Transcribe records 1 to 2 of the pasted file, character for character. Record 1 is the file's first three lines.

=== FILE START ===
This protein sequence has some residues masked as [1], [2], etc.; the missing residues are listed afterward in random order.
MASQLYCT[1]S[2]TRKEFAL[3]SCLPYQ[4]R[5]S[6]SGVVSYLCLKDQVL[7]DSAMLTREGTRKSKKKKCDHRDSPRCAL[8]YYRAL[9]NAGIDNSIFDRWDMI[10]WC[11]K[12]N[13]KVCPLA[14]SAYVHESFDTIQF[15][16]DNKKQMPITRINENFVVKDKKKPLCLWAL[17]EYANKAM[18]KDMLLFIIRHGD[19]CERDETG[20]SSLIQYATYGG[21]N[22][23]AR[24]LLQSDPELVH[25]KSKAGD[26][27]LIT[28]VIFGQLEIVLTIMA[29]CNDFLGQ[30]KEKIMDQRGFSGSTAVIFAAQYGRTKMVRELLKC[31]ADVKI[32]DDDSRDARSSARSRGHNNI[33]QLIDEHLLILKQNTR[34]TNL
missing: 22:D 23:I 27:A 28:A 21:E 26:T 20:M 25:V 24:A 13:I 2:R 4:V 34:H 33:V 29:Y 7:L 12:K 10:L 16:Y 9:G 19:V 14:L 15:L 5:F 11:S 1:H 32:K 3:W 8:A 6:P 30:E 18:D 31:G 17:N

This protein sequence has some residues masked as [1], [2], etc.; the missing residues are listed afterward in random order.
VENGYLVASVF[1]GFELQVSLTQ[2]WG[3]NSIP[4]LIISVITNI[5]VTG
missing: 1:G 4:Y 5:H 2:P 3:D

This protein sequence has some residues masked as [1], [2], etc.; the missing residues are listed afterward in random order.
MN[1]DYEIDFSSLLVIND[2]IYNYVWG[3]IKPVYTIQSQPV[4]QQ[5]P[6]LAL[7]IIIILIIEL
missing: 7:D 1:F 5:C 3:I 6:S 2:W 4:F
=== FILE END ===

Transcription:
This protein sequence has some residues masked as [1], [2], etc.; the missing residues are listed afterward in random order.
MASQLYCT[1]S[2]TRKEFAL[3]SCLPYQ[4]R[5]S[6]SGVVSYLCLKDQVL[7]DSAMLTREGTRKSKKKKCDHRDSPRCAL[8]YYRAL[9]NAGIDNSIFDRWDMI[10]WC[11]K[12]N[13]KVCPLA[14]SAYVHESFDTIQF[15][16]DNKKQMPITRINENFVVKDKKKPLCLWAL[17]EYANKAM[18]KDMLLFIIRHGD[19]CERDETG[20]SSLIQYATYGG[21]N[22][23]AR[24]LLQSDPELVH[25]KSKAGD[26][27]LIT[28]VIFGQLEIVLTIMA[29]CNDFLGQ[30]KEKIMDQRGFSGSTAVIFAAQYGRTKMVRELLKC[31]ADVKI[32]DDDSRDARSSARSRGHNNI[33]QLIDEHLLILKQNTR[34]TNL
missing: 22:D 23:I 27:A 28:A 21:E 26:T 20:M 25:V 24:A 13:I 2:R 4:V 34:H 33:V 29:Y 7:L 12:K 10:L 16:Y 9:G 19:V 14:L 15:L 5:F 11:S 1:H 32:K 3:W 8:A 6:P 30:E 18:D 31:G 17:N

This protein sequence has some residues masked as [1], [2], etc.; the missing residues are listed afterward in random order.
VENGYLVASVF[1]GFELQVSLTQ[2]WG[3]NSIP[4]LIISVITNI[5]VTG
missing: 1:G 4:Y 5:H 2:P 3:D